Wednesday, May 20, 2015

Part 1: Fear Is A Tool of the Devil

When the Church is fearful and when the Church does not receive the joy of the Holy Spirit, the Church is sick, the communities are sick, the faithful are sick.
Pope Francis
The ascension of Jesus, which we just celebrated, is a time to recognize the complete victory of Christ over sin and death, when He ascends to heaven to sit beside the Father and intercede for us.  I found an additional message in Pentecost this year.  I felt Jesus is also telling us, "Do not fear."  

From the gospel of the day, Mark 16:15-18,  the words spoken by Jesus Christ to His disciples before ascending:
Go into all the world and preach the gospel to all creation. Whoever believes and is baptized will be saved, but whoever does not believe will be condemned. And these signs will accompany those who believe: In my name they will drive out demons; they will speak in new tongues; they will pick up snakes with their hands; and when they drink deadly poison, it will not hurt them at all; they will place their hands on sick people, and they will get well.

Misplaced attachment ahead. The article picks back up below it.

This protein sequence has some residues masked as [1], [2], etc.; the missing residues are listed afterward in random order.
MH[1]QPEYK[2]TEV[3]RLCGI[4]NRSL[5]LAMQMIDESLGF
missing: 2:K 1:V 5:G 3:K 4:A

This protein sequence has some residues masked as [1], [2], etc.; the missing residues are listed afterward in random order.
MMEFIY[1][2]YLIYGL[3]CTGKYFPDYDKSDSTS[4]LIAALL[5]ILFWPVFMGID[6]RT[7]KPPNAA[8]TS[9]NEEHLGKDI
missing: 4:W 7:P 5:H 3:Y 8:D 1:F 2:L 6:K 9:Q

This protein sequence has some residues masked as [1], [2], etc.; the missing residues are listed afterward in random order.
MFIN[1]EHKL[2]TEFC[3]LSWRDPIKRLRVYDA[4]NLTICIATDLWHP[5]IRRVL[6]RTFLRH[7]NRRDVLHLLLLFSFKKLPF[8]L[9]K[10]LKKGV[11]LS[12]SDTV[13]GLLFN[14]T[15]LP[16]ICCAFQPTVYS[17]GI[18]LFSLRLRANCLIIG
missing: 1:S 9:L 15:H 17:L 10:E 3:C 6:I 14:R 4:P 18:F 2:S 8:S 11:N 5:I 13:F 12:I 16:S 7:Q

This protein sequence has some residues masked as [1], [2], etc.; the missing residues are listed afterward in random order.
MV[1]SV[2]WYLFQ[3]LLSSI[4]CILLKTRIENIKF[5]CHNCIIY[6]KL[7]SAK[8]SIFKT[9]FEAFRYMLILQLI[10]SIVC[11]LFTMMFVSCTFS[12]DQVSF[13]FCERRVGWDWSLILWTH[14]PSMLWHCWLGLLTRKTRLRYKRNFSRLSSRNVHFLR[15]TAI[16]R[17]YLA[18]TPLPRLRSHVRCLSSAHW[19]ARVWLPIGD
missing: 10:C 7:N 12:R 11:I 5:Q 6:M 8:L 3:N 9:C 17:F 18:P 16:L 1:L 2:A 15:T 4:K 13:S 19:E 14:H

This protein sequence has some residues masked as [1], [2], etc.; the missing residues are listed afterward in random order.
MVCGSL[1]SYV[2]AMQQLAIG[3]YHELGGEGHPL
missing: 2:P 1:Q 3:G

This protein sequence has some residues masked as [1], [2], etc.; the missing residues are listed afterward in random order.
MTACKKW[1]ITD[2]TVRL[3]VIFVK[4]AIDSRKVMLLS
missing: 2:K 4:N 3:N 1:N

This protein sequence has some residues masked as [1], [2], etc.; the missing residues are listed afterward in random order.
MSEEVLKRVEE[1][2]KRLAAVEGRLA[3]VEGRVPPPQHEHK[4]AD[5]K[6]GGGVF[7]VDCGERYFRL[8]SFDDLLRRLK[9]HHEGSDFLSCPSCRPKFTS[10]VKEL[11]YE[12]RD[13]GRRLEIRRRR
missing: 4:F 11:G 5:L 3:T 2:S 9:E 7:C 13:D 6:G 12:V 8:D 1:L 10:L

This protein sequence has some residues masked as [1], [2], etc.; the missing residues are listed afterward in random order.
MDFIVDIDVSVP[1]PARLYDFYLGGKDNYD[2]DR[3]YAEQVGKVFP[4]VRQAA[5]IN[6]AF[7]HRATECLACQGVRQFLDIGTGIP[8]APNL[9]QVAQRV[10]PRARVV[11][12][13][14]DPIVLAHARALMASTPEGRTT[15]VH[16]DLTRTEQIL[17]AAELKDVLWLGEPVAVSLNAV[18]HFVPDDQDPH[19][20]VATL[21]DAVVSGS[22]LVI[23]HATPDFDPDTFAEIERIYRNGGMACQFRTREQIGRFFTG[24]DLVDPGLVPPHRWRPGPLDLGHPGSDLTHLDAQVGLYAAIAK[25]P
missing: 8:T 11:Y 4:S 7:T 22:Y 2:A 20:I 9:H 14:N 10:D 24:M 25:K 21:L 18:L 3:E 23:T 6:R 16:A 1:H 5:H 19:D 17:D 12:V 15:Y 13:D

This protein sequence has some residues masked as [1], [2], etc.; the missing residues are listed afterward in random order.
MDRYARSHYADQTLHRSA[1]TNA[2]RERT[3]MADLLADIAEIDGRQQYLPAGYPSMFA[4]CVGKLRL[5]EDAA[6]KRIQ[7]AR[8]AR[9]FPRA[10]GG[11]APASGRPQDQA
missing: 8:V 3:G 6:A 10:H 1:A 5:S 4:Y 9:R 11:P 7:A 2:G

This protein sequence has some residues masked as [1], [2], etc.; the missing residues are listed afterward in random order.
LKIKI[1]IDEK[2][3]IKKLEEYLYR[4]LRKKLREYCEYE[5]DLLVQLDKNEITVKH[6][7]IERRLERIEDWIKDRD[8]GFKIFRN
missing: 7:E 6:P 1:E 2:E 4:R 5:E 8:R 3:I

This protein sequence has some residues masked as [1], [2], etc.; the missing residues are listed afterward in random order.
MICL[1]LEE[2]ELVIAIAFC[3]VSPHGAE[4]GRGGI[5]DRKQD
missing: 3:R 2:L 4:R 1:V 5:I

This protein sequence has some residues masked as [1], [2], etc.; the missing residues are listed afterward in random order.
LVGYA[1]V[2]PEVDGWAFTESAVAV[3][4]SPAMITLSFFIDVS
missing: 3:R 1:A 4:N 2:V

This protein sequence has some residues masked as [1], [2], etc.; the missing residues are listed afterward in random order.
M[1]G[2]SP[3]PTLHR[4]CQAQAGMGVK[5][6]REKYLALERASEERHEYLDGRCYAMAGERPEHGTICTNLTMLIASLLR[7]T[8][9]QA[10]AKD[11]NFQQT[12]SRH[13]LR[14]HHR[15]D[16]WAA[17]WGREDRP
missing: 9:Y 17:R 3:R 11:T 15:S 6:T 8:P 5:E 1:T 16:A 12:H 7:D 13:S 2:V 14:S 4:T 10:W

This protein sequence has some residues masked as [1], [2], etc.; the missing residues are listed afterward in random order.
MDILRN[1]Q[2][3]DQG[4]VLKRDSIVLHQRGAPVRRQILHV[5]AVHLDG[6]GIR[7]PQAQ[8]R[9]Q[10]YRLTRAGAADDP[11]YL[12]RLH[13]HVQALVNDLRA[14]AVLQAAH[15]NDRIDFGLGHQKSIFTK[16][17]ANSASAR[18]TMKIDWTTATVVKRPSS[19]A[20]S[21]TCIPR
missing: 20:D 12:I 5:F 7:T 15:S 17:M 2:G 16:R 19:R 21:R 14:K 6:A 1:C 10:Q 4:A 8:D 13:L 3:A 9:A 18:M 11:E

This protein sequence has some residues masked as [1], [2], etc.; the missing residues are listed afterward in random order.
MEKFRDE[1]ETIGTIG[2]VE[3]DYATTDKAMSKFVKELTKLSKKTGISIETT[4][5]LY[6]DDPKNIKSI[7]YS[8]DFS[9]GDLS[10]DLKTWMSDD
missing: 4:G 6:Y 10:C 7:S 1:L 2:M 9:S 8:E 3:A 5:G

Caption:  Snake handling at Pentecostal Church of God, Lejunior, Harlan County, Kentucky
September 15, 1946 (
National Archives and Records Administration).Photo by Russell Lee.
Some people have taken this scripture quite literally and have actually made a religion of handling deadly snakes believing that they cannot be physically harmed.   This, of course, is not the meaning behind this verse at all.  This verse tells us that as Christ's disciples living in a sinful world, we will be constantly surrounded and threatened by enemies threatening to destroy us.  But Christ is telling us that as long as we trust in Him, no spiritual harm can ever come to us.  Our Lord told us, His disciples. that we can face our enemies boldly and unafraid, knowing that we are already victors over all of our enemies through the Cross.  We don't even need to fear our ultimate enemy, death, because Christ has won the victory for us.